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Title: RIA Testing in TREAT

Abstract

The Transient Reactor Test facility (TREAT) was constructed in the late 1950’s. The reactors flexible design and multi-mission nature provided thousands of transient irradiations for numerous reactor fuels and transient types before being placed in standby in 1994. The reactor resumed operations in 2017 to reclaim its crucial role in nuclear-heated safety research. A principal goal of restarting the reactor was to perform transient testing of Accident Tolerant Fuels (ATF), supporting their safe adoption by the commercial Light Water Reactor (LWR) fleet. In support of the Accident Tolerant Fuels mission, multiple capsules have been designed and are currently being designed to test fuel specimens under varying conditions. The Minimal Activation Retrievable Capsule Holder (MARCH) system was designed to support high throughput testing by using a modular approach where an outer containment structure will act as the primary safety containment. The MARCH system is designed to house various modules for testing different fuel systems in different environments. The near-term tests for the ATF concepts will use the Static Environment Rodlet Transient Test Apparatus (SERTTA), aka MARCH-SERTTA. MARCH-SERTTA is capable of testing a single ATF rodlet 10 cm in length in a static pool of water with initial conditions up to 200°Cmore » and 500 psi. The purpose of the MARCH-SERTTA device is to perform integral tests evaluating the Pellet Clad Mechanical Interaction (PCMI) performance of LWR fuel concepts in design basis Reactivity Initiated Accidents (RIA). This will be accomplished by testing a variety of ATF fuel concepts under varying initial thermal-hydraulic conditions and varying prompt energy pulses. The flexibility of TREAT and the MARCH-SERTTA capsule enables testing of a unique, non-fueled, rod specimen under similar conditions as the fueled specimens to perform separate-effect tests. This non-fueled rod will be used to study the thermal-hydraulic behavior (specifically determine the critical heat flux) during these fast prompt transients.« less

Authors:
 [1]; ORCiD logo [1];  [1];  [1];  [1];  [1];  [1]
  1. Idaho National Laboratory
Publication Date:
Research Org.:
Idaho National Lab. (INL), Idaho Falls, ID (United States)
Sponsoring Org.:
USDOE Office of Nuclear Energy (NE), Fuel Cycle Technologies (NE-5)
OSTI Identifier:
1565917
Report Number(s):
INL/CON-19-55855-Rev000
DOE Contract Number:  
DE-AC07-05ID14517
Resource Type:
Conference
Resource Relation:
Conference: TRTR, Idaho Falls, Idaho, 09/22/2019 - 09/24/2019
Country of Publication:
United States
Language:
English
Subject:
73 - NUCLEAR PHYSICS AND RADIATION PHYSICS; 11 - NUCLEAR FUEL CYCLE AND FUEL MATERIALS; RIA; TREAT

Citation Formats

Emerson, Leigh Ann, Woolstenhulme, Nicolas E, Kamerman, David W, Folsom, Charles P, Imholte, Devin D, Jensen, Colby B, and Wachs, Daniel M. RIA Testing in TREAT. United States: N. p., 2019. Web.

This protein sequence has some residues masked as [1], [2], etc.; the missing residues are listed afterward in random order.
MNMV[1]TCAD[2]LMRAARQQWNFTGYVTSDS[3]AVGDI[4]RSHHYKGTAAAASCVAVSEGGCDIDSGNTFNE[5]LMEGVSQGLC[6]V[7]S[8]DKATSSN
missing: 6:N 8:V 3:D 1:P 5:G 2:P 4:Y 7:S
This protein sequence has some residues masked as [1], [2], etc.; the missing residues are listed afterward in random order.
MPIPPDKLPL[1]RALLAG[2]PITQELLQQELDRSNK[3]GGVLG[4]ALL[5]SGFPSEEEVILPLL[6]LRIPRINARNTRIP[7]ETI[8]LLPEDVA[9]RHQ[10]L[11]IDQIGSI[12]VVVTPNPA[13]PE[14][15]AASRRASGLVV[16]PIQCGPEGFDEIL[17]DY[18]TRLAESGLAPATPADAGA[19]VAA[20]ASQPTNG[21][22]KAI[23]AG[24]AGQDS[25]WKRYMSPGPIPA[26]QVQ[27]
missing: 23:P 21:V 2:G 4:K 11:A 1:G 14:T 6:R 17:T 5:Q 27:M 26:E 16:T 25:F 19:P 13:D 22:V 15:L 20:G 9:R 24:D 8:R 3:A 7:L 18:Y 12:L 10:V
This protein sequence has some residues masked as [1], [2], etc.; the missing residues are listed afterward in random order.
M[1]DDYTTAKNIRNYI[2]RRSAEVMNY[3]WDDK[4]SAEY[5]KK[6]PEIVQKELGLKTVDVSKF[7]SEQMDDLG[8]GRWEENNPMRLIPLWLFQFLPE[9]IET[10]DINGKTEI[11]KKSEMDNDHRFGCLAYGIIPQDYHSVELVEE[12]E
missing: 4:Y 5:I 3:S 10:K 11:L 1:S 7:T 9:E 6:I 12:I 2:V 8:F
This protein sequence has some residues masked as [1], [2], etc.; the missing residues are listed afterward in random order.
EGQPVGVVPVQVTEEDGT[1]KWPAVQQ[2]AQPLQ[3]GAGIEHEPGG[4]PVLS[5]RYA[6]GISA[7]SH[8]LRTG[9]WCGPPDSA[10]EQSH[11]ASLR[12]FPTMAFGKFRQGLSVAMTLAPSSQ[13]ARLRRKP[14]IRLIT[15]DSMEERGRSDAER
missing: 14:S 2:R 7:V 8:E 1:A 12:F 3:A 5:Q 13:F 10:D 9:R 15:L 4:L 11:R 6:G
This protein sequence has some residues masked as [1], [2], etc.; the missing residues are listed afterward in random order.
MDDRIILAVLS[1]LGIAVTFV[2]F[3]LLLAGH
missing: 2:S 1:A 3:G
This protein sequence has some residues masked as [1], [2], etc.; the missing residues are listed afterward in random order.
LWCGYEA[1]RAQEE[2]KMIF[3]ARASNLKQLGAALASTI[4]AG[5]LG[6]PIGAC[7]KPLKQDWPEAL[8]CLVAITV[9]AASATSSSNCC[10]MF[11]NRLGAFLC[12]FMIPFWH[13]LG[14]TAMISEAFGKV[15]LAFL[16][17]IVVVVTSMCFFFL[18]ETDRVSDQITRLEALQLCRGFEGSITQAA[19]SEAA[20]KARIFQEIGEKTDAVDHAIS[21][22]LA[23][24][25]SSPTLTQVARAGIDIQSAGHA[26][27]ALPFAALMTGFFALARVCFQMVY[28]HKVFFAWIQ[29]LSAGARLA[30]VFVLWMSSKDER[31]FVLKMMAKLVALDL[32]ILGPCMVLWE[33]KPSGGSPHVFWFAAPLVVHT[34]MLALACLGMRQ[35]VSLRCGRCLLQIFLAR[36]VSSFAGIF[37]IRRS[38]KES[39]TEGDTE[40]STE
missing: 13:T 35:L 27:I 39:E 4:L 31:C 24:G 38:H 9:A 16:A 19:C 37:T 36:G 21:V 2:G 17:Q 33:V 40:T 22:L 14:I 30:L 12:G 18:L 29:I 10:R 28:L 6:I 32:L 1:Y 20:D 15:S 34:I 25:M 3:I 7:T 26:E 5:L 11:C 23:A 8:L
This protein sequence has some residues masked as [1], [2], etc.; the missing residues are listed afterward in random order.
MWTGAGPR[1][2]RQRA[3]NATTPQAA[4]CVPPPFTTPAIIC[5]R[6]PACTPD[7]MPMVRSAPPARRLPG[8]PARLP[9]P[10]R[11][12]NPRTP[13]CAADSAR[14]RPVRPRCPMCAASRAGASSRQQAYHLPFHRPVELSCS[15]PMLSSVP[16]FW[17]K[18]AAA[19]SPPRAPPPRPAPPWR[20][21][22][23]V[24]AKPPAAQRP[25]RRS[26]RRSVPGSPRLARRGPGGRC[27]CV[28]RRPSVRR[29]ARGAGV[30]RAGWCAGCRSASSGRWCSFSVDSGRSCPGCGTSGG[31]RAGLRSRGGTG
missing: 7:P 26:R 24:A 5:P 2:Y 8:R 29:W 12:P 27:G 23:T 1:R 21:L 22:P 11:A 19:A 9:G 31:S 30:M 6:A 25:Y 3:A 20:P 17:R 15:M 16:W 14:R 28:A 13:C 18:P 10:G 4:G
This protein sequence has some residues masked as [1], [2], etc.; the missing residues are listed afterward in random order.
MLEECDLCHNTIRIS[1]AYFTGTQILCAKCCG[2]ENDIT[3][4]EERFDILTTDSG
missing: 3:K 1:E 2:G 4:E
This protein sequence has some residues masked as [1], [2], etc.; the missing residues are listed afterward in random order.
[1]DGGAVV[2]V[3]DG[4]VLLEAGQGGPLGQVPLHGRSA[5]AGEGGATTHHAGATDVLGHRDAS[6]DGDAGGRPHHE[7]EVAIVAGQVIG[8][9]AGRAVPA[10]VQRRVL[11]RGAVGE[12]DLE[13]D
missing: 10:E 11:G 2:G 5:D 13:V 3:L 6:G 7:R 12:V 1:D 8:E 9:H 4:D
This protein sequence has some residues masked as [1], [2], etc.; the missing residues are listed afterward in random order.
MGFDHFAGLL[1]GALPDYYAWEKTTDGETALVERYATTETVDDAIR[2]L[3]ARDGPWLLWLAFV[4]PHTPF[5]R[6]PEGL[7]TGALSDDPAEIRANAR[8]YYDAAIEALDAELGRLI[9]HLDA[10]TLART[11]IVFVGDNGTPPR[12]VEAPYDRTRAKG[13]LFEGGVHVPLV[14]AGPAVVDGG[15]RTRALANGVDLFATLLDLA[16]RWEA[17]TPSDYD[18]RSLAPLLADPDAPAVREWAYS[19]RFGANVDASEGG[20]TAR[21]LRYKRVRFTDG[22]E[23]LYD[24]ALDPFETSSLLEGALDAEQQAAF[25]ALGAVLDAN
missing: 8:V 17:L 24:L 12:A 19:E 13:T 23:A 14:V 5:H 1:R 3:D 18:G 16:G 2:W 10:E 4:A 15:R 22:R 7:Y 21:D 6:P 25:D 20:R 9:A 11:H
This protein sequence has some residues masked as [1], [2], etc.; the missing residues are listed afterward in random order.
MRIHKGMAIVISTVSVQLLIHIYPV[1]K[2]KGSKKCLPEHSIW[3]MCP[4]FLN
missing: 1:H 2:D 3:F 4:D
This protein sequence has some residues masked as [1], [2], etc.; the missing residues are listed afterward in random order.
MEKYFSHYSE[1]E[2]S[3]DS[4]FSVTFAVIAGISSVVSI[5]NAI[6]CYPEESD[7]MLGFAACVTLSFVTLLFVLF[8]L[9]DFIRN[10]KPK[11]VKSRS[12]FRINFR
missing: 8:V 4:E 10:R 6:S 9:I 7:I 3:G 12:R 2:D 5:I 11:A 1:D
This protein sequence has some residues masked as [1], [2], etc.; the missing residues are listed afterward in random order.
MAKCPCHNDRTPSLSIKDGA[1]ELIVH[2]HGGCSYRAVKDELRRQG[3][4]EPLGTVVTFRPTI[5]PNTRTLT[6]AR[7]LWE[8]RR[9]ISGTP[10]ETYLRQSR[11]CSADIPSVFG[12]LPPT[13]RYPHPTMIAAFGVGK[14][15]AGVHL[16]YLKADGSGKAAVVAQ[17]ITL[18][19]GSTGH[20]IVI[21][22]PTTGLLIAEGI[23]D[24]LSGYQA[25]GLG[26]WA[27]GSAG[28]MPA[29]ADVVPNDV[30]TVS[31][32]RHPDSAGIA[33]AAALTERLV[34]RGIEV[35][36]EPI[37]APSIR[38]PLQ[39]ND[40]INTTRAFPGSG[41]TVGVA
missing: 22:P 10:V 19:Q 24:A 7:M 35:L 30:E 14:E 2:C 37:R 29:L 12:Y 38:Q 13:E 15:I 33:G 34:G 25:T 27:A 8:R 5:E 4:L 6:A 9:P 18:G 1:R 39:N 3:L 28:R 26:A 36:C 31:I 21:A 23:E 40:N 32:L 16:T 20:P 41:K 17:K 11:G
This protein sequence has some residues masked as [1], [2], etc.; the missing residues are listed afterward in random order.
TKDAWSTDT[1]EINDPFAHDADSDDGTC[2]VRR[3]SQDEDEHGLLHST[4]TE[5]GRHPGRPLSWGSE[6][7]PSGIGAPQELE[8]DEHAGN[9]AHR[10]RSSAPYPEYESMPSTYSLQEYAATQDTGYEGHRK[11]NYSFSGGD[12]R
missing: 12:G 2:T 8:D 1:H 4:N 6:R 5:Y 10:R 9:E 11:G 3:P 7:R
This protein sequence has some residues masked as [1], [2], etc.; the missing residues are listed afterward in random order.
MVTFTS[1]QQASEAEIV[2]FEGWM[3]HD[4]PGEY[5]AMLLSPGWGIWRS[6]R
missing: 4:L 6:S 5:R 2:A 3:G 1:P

Emerson, Leigh Ann, Woolstenhulme, Nicolas E, Kamerman, David W, Folsom, Charles P, Imholte, Devin D, Jensen, Colby B, & Wachs, Daniel M. RIA Testing in TREAT. United States.
Emerson, Leigh Ann, Woolstenhulme, Nicolas E, Kamerman, David W, Folsom, Charles P, Imholte, Devin D, Jensen, Colby B, and Wachs, Daniel M. Mon . "RIA Testing in TREAT". United States. https://www.osti.gov/servlets/purl/1565917.
@article{osti_1565917,
title = {RIA Testing in TREAT},
author = {Emerson, Leigh Ann and Woolstenhulme, Nicolas E and Kamerman, David W and Folsom, Charles P and Imholte, Devin D and Jensen, Colby B and Wachs, Daniel M},
abstractNote = {The Transient Reactor Test facility (TREAT) was constructed in the late 1950’s. The reactors flexible design and multi-mission nature provided thousands of transient irradiations for numerous reactor fuels and transient types before being placed in standby in 1994. The reactor resumed operations in 2017 to reclaim its crucial role in nuclear-heated safety research. A principal goal of restarting the reactor was to perform transient testing of Accident Tolerant Fuels (ATF), supporting their safe adoption by the commercial Light Water Reactor (LWR) fleet. In support of the Accident Tolerant Fuels mission, multiple capsules have been designed and are currently being designed to test fuel specimens under varying conditions. The Minimal Activation Retrievable Capsule Holder (MARCH) system was designed to support high throughput testing by using a modular approach where an outer containment structure will act as the primary safety containment. The MARCH system is designed to house various modules for testing different fuel systems in different environments. The near-term tests for the ATF concepts will use the Static Environment Rodlet Transient Test Apparatus (SERTTA), aka MARCH-SERTTA. MARCH-SERTTA is capable of testing a single ATF rodlet 10 cm in length in a static pool of water with initial conditions up to 200°C and 500 psi. The purpose of the MARCH-SERTTA device is to perform integral tests evaluating the Pellet Clad Mechanical Interaction (PCMI) performance of LWR fuel concepts in design basis Reactivity Initiated Accidents (RIA). This will be accomplished by testing a variety of ATF fuel concepts under varying initial thermal-hydraulic conditions and varying prompt energy pulses. The flexibility of TREAT and the MARCH-SERTTA capsule enables testing of a unique, non-fueled, rod specimen under similar conditions as the fueled specimens to perform separate-effect tests. This non-fueled rod will be used to study the thermal-hydraulic behavior (specifically determine the critical heat flux) during these fast prompt transients.},
doi = {},
journal = {},
number = ,
volume = ,
place = {United States},
year = {2019},
month = {9}
}

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